Construction of the extension, however, is being held up by Poland's unease about committing to the project without a firm guarantee of supplies from Kazakhstan or Azerbaijan. With Poland's PKN Orlen already coping with a halt in pipeline oil supplies from Russia at its Lithuanian Mazeikiu Nafta oil complex, the country is eager to see a non-Russian supply route develop that would allow it to access Caspian oil. However, given that the bulk of Azerbaijan's oil export volumes are committed to the BTC pipeline, and Kazakhstan's oil export options are currently limited by Russia's refusal to sanction an expansion of the Tengiz-Novorossiisk pipeline, the chances of significant volumes of either flowing to the Odessa-Brody pipeline in the near future are relatively remote. Odessa-Brody extension plans are on the backburner as a result of Ukraine's current political power struggles, and a reversal of the pipeline is unlikely in the short term; but if Ukraine stops using it in the reverse direction, the pipeline may go dry altogether.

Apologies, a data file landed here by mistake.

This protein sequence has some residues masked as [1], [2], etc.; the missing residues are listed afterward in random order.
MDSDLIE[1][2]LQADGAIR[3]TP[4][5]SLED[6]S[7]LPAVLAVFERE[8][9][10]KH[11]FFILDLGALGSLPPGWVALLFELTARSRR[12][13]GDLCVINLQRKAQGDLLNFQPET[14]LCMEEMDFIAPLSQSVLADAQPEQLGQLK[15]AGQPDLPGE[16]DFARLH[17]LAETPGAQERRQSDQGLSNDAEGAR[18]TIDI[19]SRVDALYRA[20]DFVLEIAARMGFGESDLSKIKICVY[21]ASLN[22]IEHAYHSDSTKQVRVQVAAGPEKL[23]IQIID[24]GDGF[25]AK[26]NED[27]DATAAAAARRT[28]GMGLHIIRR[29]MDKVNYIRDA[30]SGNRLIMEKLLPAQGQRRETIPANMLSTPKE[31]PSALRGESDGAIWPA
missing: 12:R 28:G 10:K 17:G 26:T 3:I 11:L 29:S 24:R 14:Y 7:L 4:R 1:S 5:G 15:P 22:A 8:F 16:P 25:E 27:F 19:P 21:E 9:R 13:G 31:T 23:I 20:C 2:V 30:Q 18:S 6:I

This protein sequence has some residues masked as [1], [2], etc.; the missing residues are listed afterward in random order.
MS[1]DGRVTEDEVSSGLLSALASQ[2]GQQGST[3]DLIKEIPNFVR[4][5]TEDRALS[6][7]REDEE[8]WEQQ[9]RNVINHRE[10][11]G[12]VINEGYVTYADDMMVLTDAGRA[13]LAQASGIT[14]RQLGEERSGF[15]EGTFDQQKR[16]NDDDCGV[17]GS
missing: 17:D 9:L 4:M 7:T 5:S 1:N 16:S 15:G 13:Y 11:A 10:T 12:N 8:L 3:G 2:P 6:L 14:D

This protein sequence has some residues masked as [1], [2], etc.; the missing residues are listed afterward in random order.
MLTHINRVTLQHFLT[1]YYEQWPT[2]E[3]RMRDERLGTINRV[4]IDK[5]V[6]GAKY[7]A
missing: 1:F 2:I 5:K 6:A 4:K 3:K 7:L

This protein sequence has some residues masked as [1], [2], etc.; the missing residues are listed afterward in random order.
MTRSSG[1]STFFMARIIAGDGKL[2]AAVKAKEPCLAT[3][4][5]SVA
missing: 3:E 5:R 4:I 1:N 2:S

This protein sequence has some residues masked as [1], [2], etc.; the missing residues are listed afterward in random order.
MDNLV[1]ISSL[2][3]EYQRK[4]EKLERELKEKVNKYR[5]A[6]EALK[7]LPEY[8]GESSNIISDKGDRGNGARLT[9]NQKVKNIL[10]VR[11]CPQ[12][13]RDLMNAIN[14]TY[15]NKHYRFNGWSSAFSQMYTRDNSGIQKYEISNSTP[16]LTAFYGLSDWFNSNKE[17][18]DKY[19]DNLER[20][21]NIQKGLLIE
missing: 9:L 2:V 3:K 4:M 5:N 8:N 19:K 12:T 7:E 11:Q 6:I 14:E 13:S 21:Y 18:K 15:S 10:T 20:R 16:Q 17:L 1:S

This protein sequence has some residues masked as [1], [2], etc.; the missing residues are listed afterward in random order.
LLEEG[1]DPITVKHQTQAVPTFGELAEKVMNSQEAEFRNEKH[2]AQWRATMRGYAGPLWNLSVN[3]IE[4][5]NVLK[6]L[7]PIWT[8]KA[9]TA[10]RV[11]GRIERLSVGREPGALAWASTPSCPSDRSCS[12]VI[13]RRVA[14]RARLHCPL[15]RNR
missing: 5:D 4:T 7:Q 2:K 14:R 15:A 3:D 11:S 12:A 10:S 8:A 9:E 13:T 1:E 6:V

Outlook and Implications

With plans moving forward for the Burgas-Alexandroupolis and Constanta-Trieste pipelines, the window of opportunity for the Odessa-Brody pipeline to secure a stake in the Bosphorus bypass oil transit business is rapidly closing. Its main advantage—that it was already constructed and ready for use—is disappearing as the other bypass projects make good progress. The danger for Turkey is that the Samsun-Ceyhan pipeline is being built with the same rationale as Odessa-Brody: build it and the oil will come. If Turkey is hoping that it can gain the upper hand by building the Samsun-Ceyhan pipeline faster than those originating in Bulgaria or Romania, it should look north across the Black Sea at Ukraine's folly to see that merely having the infrastructure in place does not ensure success.